[52]         Further, it is worth noting that there are no changes or markings in Ms. Yaremkewich’s Will or the accompanying documents that indicate that they were only draft documents or were not meant to be fully effective.  I am also satisfied that the documents are authentic, and that they were written by Ms. Yaremkewich.

[53]         Finally, there is no evidence to the contrary or suspicious circumstances that indicate the Will does not represent Ms. Yaremkewich’s testamentary intent.

[54]         In the circumstances, I find that the Will represents Ms. Yaremkewich’s testamentary intentions.

[55]         Concerning the other documents in the envelope, the circumstances surrounding the creation of the Will are a key factor in determining Ms. Yaremkewich’s intentions.  Although it is not possible to determine exactly when all of the documents were completed, it is likely that they were created at approximately the same time and I so find.  The will form that Ms. Yaremkewich filled in was only three pages long, and she filled in nearly all the blank space provided for gifts under heading number four of the template.  To be able to include detailed gifts and instructions, it was necessary for her to include additional pages.  Accordingly, in provisions three and six of the Will Ms. Yaremkewich referred to attachments and then placed the documents together in an envelope which was marked “Will of Denise Lynn Bevan Yaremkewich”.  Given the amount of detail and consistency in the additional 18 pages, I am satisfied that the additional three documents were created at approximately the same time as the main body of the Will, and that she intended for these to operate alongside the Will.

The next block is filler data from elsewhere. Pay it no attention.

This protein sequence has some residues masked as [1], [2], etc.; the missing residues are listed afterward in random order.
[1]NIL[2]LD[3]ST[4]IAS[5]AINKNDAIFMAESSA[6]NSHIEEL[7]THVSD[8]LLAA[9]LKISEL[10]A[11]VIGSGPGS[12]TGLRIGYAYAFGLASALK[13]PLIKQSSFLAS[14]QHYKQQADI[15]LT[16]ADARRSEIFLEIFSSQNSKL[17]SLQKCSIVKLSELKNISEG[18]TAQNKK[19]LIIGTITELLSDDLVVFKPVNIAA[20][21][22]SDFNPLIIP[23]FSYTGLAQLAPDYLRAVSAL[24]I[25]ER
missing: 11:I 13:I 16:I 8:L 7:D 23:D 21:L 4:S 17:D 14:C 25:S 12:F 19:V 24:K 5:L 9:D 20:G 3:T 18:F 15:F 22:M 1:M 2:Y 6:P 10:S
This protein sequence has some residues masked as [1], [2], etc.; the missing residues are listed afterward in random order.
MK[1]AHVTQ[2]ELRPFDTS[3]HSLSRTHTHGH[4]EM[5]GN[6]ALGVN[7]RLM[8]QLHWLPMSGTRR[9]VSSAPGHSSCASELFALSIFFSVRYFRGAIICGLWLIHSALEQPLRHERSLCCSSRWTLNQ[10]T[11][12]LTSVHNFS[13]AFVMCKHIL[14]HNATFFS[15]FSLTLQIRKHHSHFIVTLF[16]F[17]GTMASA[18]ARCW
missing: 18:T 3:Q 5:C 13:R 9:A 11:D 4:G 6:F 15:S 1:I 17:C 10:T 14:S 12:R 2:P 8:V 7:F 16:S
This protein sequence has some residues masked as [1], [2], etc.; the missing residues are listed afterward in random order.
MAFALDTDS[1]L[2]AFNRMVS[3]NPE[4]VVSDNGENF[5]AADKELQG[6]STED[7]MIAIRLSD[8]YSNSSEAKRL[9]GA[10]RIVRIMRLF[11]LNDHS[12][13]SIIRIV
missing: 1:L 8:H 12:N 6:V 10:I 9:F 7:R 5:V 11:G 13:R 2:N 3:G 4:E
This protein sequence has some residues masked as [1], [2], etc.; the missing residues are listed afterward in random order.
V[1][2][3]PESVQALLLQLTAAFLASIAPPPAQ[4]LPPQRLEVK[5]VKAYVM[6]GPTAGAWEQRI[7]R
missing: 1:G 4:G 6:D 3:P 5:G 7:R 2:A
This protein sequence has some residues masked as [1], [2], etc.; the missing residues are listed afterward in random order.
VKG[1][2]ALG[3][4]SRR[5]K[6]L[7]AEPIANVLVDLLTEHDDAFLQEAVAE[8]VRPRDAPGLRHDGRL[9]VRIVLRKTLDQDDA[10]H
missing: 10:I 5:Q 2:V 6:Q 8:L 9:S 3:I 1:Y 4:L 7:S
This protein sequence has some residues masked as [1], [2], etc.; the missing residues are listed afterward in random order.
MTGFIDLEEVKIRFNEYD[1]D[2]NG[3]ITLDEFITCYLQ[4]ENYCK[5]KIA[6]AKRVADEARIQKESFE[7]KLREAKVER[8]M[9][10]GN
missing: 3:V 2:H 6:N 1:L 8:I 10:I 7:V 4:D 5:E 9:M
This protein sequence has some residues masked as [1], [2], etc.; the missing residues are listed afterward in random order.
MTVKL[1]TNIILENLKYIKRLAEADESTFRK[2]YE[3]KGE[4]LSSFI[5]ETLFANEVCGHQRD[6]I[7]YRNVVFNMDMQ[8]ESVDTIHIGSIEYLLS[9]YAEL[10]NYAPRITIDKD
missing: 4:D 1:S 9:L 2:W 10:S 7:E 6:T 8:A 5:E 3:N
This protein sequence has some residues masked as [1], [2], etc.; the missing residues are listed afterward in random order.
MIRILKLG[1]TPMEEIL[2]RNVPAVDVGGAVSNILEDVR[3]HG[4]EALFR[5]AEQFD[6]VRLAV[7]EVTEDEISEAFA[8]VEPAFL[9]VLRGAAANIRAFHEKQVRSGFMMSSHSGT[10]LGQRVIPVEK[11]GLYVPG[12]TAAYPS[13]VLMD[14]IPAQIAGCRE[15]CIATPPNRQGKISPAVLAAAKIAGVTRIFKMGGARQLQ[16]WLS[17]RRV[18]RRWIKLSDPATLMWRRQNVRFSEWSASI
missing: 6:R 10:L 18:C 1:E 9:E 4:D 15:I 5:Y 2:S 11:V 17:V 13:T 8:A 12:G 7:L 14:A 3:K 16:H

[56]         Based on the foregoing, including the factors I have referred to that support the finding that the Will represents Ms. Yaremkewich’s testamentary intention, as required by s. 58(2)(a) of WESA and as explained in George, I find that I find that the two bequest lists enclosed in the envelope also represent the testamentary intentions of the deceased and are therefore part of the Will.  Each of the documents in substance contemplates gifts on her death and in that sense is testamentary in nature.

[57]         The personal bequest list is 12 pages long and entirely in Ms. Yaremkewich’s handwriting.  It sets out a large amount of her personal property using detailed descriptions, and grants highly personalized gifts to 19 beneficiaries, including friends, family, and extended relationships.  Many of the gifts are small personal items.  It is obvious that Ms. Yaremkewich spent a great deal of time considering which gifts to give to each beneficiary.  I have no doubt that this represents her carefully-considered testamentary intentions.